By WMM Contributor: Elizabeth Braatz
Shortly after graduating with my undergraduate degree, I started working full-time and did so until starting graduate school a few years later. While in school, I worked for the university, teaching undergrads so my resume was fairly stacked when I embarked on interviews a few months before graduation. Before I knew it, I had a job lined up, and started my first day right after graduation. I had been with that company for two years when I got pregnant with twins.
I was able to work my entire pregnancy without feeling the ramifications of the multiple pregnancy but went home one night from work, my water broke in the evening at 31 weeks and the babies were born very early.
I spent my first six weeks of FMLA leave in the NICU with the babies – pumping and watching their progress/declines, repeat. I thankfully spent the second six weeks of my FMLA leave home from the hospital with two premature babies. I was back at work for a few months when the gravity of their prematurity became more evident after assessments from the hospital. The babies were not catching up to their full-term peers, thus medical intervention was deemed necessary. This job was going to be far larger than we could rely on a caregiver to provide. So, I stopped working and spent the next several years home caring for the kids. Also in this time, I had a third child two years after the twins were born.
In that time, I did contract journalism and got certified to teach group fitness and cycling so I’d have an outlet out of the home for smaller amounts of time throughout the day. Despite this, I had created a resume gap that I’d never had before.
As I was trying to get my foot back into the working world with more permanence, I went on several interviews and, will never forget an interview that I had with a woman about my age on Christmas Eve (the only day that worked for her):
I met with a woman who was running the department for a very large, national organization. If I had been offered the job, she would have been my boss. I had connections to the organization and the interview was going well, until she delved into my resume gap. She said something like this:
“I’m always hesitant of moms with kids. I know that a lot of moms decide that they want to go back to work, but they just don’t know how to after staying at home with their kids. Can you explain to me how you can do it so I can be confident that you’re a good hire? I’m just so weary.”
I remember sitting there for what felt like eons, almost as if I could hear the clock ticking second by second. I wanted to stand up and say, “You have my resume in front of you. You know what I’m capable of and I’m telling you what I’m capable of. How dare you question my abilities when I’ve not even shared with you why I have a lapse in employment beyond that I stayed home with twins?”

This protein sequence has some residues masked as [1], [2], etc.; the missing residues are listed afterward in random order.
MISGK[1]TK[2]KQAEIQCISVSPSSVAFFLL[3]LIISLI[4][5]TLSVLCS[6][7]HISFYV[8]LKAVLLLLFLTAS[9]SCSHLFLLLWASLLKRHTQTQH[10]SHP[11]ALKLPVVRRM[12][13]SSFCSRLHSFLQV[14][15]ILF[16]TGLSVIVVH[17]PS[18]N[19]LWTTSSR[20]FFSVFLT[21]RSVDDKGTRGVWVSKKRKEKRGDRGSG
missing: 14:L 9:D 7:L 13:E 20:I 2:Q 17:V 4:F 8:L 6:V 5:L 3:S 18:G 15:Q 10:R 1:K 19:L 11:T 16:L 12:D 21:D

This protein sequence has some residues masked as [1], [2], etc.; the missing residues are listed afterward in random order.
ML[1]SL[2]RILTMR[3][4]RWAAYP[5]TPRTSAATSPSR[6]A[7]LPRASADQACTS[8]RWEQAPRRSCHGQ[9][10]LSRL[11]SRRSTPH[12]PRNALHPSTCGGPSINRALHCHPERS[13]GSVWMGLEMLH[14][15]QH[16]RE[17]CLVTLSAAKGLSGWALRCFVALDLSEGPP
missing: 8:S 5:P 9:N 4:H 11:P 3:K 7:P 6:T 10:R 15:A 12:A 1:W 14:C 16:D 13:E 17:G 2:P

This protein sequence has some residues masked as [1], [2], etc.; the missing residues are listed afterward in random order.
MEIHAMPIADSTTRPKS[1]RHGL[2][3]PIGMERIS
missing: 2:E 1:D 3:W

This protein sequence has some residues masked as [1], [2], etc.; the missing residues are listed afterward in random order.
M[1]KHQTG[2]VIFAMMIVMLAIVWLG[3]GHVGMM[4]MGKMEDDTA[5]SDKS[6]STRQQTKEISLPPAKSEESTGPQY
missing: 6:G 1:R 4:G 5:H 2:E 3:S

If you want to know how I responded, I honestly cannot remember. I think I blacked out honestly. I probably gave her a fluff answer about being motivated and wanting to contribute to a great organization, but at that point, I just wanted to leave her office.
I remember her noting that she did not have kids, but I don’t think that you need to be a parent to know that capable workers can also be parents. I also know that if I were a dad, this question would certainly not be asked of me!
I do recall that I did not explain in detail (like I did above) why I stepped away from the workforce because I didn’t feel the need to justify my choices. After all, my children were born not breathing and spent weeks in the hospital and I still showed up to work after my maternity leave. And I’d cry in my car on the way each and every day because I knew what I’d been through and what was still ahead. And yet I still left the house and showed up to work.
I share this memory with all of you because I think it’s important to have a frank conversation about the way society sees working mothers, especially those with a resume gap to care for and raise their children. Being able to stay home with your child(ren) is a wonderful gift – both for the child and the parent – and no one should shame parents for taking advantage of that gift. Further, in situations like mine, when my kids were doing physical, occupational and speech therapy multiple days a week, I was pumping six times a day for 14 months and they were physically delayed, the only answer is to trim the family spending and stay at home. And it’s no one's damn business.
In honor of #workingmomsday, celebrate working moms for what they’ve done, what they currently do and what they WILL do when it’s the right time for them. Stop assuming that the resume gap was a time when we were unemployable; maybe they/we were doing the most important job of our lives in that moment.